Prairie Home Companion | Film | Pittsburgh | Pittsburgh City Paper

Prairie Home Companion

Above average



Garrison Keillor's live radio show, A Prairie Home Companion, began some 30 odd years ago (and continues today) as a fictional reality and a gentle Scandinavian-Midwestern farce. Each week, a group of real entertainers would get together and really perform ... except there was something a little unreal about it all. Their tongues were firmly tucked into their cheeks, and yet, they could still talk, sing and play their guitars and fiddles beautifully.



As host, Keillor would do fake commercials for duct tape and Norwegian herring, and tell tall woebegone tales of his little Minnesota hometown and its cast of characters. This all became, you could say, a cottage industry for him. Now it's a movie, written by Keillor, directed by Robert Altman, and featuring Keillor's longtime musical Prairie Home companions, along with some movie stars playing fictional entertainers on the fictional final performance of his real radio show. It's postmodern enough to make a Dadaist's eyes cross.


So what do you get when you put together two graying icons of modern performing arts? Well, first, wonderful music, performed by sisters Yolanda and Rhonda Johnson (Meryl Streep, Lily Tomlin), country boys Lefty and Dusty (Woody Harrelson, John C. Reilly), gospel singer Jearlyn Steele (as herself) and, in a star turn when the evening's radio broadcast runs six minutes short, Yolanda's brooding poetess/daughter Lola (Lindsay Lohan).


The sisters do old-time country, folk and gospel with their own lyrics mixed in, the boys play guitar and sing a randy little ditty laced with dirty jokes, and Steele raises up her voice to the Lord. The last is somewhat odd in a film by Altman, who's always been gloriously hostile to religion (think of the hapless, witless Father Mulcahy in M*A*S*H, or Tomlin as the adulterous gospel singer in Nashville). But there's still plenty of religious hypocrisy and banality to go around in the rest of A Prairie Home Companion.


So yes, this is a film by Robert Altman, with an ensemble cast and a hurly-burly way of telling its story. For Altman, though, it's calmer than usual, which may be the influence of time (he's 80) or of Keillor. Either way, the film is often willing to hold its focus on a character or a moment.

Just as Altman has always been a cultural critic ... his innovative canon re-evaluates the western, the musical, the murder mystery, the war movie, film noir ... so, too, has Keillor done some R&D on the tropes and clichés of his American culture. In fact, one of his radio show's recurring characters, the cheesy '40s-style private eye Guy Noir (portrayed here by Kevin Kline), narrates A Prairie Home Companion (and serves as security officer for the radio show). He's especially watchful of an intruder (Virginia Madsen) whom virtually nobody else can see: She's a blonde femme fatale in a trench coat who, it turns out, is already dead (thanks to a joke Keillor once told) ... and also a bit of a killer angel.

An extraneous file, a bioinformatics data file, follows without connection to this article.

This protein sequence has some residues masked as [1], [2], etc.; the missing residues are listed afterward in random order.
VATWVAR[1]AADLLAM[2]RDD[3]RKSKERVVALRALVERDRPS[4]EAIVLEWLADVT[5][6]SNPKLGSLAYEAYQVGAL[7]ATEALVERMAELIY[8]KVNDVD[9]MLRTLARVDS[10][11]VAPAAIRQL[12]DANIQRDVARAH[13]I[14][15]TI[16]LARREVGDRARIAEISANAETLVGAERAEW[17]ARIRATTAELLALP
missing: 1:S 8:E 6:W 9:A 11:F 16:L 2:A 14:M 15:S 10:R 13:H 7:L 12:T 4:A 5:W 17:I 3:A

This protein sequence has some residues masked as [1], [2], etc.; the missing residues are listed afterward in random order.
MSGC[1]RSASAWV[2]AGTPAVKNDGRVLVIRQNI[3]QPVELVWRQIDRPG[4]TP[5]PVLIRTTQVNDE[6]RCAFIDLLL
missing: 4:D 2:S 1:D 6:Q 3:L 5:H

Although A Prairie Home Companion does have a plot ... the corporation that just bought the radio station has canceled the show, and a company axeman (Tommy Lee Jones) has come to oversee its end ... it doesn't really need one. Altman and Keillor could just as easily have staged and filmed a unique performance of the real Prairie Home Companion, or even made a documentary of the show's radio broadcast, which takes place before a live audience in a Minnesota theater.


But why do that when you can hire Streep & Companions to fake what's slightly fabricated to begin with? This concept allowed Altman to work again with Tomlin, and to team her with Streep for another union of iconography. They're lovely together, Streep with her mousy voice that trebles and twangs now and then, and Tomlin singing way down low. For Altman, who has always made family ... real or improvised ... a central theme in his work, this is a modest summing up and a warm reunion with an actor from his masterpiece. I only wish he'd cast someone from M*A*S*H to bring it full circle.


The movie's backstage stories are at best mildly amusing, and the framing plot with Guy Noir and the Angel is often wooden and intrusive, as are Kline and Madsen, especially compared to the rest of the cast. This movie soars when its stars (including Keillor) sing and tell stories on stage. What emerges is a wry contemplation of art and culture, love and family, and of course, life and death. These have been Altman's themes for more than 35 years, and they seem to be Keillor's as well, albeit with a drier wit.


Why, Keillor asks, is this or that joke particularly funny? Is a laugh worth dying for? Altman could never make up his mind about life, and neither can life itself: Is it wonderful or sad or melancholy or bittersweet? They bandy about these notions in A Prairie Home Companion and come up with absolutely no answers, except perhaps that it was fun to get together with friends and put on a show. The rest is up to us.



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